Monday, September 13, 2010

Drivin' Along In My Undies

Eh, Eh--Can't say that title didn't get your attention!

There are some things that just happen. They are so organic, and so unplanned. These are the things of life. Situations that literally just fall into your hands. (Man, doesn't this just sum up my last six weeks ha) It's how I met Jared, it's how I met Matt, and today, it's how I met Marta.

This story is quite simple. I rushed out of work today remembering that I had to get to my blood drive appointment by 5:15. Sure enough I rolled in at 5:14, parked my car,and grabbed my purse, which bumped into my Dutch Bros cup, sending melted-ice-once-red bull-water flying. A little perturbed I grabbed my cup and a to-go bag from Big Town, and marched towards the back of the building to the dumpster. And there she was, dressed in a brown cloth, her hair nappy and braided. She was startled when she saw me, but I struck up a conversation with her as if I had known her for years. "Hey man, how are you today? Aren't you loving this weather! My name is Melissa." It was that easy.

Her name was Marta. She was gorgeous, she appeared to be from a Latino decent, but I can't honestly say that I cared enough to ask. She was young, when I asked her her age, she shrugged and answered "28? 29? I don't know", and I loved the fact that it wasn't a big deal to her. Marta and I literally sat in the back alley of the Red Cross and talked for at least an hour [side note: Yes, I did make a commitment to the Red Cross for a blood donation, so I ran inside....late....and asked if I could reschedule for tomorrow. Of course, they said yes. I thanked them and ran back out behind the building to pick up our conversation where we left off]. We talked about everything. But here was the beautiful thing about it--I never asked why she was on the streets, dressed in a sheet, and chillin' next to a dumpster. That wasn't what I cared about, I cared about her story, and how she defined herself; here is the crazy thing, when she was telling me her story, she never brought up why she was on the streets either.

I feel that society forgets that those who live on the streets are people with stories, beliefs, ideas, passions, etc. For some reason they just get scoffed at, and in turn, people love to create their story for them. "Oh she's a drug addict", or "oh her parents threw her out". Uhm...Did they tell you that? No? Oh okay--Then don't stereotype. "Homeless" to me is not a turn off, in fact, its quite the contrary. Why? Because homeless people often have outstanding stories. [other side note: I recognize that maybe these stories that she told me are false. I don't mind. If this is the story that she wanted to tell me, then it must be a story that she wanted me to hear. I wasn't there to judge Marta, I was there to learn from her.] Homeless people such as Marta live outside of society, therefore they get don't really get wrapped up in the conformity nonsense that the rest of us do. So jealous.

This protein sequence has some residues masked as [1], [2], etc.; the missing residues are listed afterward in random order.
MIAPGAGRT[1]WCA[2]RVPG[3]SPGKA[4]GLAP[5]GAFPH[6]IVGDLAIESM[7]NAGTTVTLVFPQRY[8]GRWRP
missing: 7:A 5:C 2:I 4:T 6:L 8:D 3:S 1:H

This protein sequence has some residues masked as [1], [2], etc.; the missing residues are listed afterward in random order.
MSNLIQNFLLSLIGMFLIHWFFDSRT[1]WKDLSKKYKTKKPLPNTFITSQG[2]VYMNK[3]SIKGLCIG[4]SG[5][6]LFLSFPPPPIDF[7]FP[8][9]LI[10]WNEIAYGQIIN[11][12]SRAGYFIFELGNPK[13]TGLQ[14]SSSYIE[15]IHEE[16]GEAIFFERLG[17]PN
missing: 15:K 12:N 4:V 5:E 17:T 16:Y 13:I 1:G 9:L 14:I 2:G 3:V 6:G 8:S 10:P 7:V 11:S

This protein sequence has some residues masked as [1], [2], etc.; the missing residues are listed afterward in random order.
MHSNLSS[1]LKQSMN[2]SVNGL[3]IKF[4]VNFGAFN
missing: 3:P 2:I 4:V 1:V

Nevertheless, Marta told me the story of her childhood on the Oregon coast. Her sisters raised her, and they always had; she never met her parents. She has a daughter, who's name I can not remember for the life of me. Her daughter was not with her during our conversation, she didn't mention where she was, so I didn't either. Her face lit up when she told me about her daughters most recent third birthday. She told me about how they went to the park and played in the fountain, and how her daughter laughed, and laughed that day. You could see Martas eyes get whiter and her smile get wider. She didn't need to tell me that her daughter was her life, it was clear.

Marta and I yakked at each other as if we were old high school friends just catching up, but the time came for me to leave. Marta is my size, maybe a bit wider in the hips from child birth, but over all the same stature, and here she was in a sheet. I literally asked her if she would take my clothes and wear them. She turned red in the face and shook her head no. I made some comment about how "I knew it wasn't the cutest outfit, and I would have planned ahead had I known better" and Marta's eyes filled with tears. She looked at me, and I will never forget what she said, but she said "Melissa, why are you being so nice to me?" The question totally confused me and threw me off guard. I said "Marta. I like you, and I want you to have my clothes. It's a gift, I will be fine." She looked around, nervous for who would see the clothing exchange, while silently nodding her head in agreement.

And ladies and gents, as I stood there in my boy short underwear, sports bra, and dress flats, looking back at Marta who was totally rocking my clothes, I too began to cry. We didn't say much after that. She hugged me, kissed my head, asked me if she looked alright while she pulled self consciously her new clothes [which fit her great by the way!], and slowly folded up her sheet. I smiled at her, walked proudly to my car in my underwear mind you, jumped in, and hit the road for home. And man, it felt so surreal. But then I would look down at my naked legs and smile cause they totally proved that that last 2 hours had in fact happened.

Most people never get to really give someone the clothes off their backs. It is more or less a figure of speech. But for me, it was exactly what I did. Meeting Marta was one of the greatest experiences of my life. I feel that this post doesn't even begin to scratch the surface of how uplifting and incredible the experience was. I hope to see Marta again someday, maybe even meet her daughter, but for now, I will be content just knowing that we both impacted each others' lives for the better.

Marta, you rock.

No comments:

Post a Comment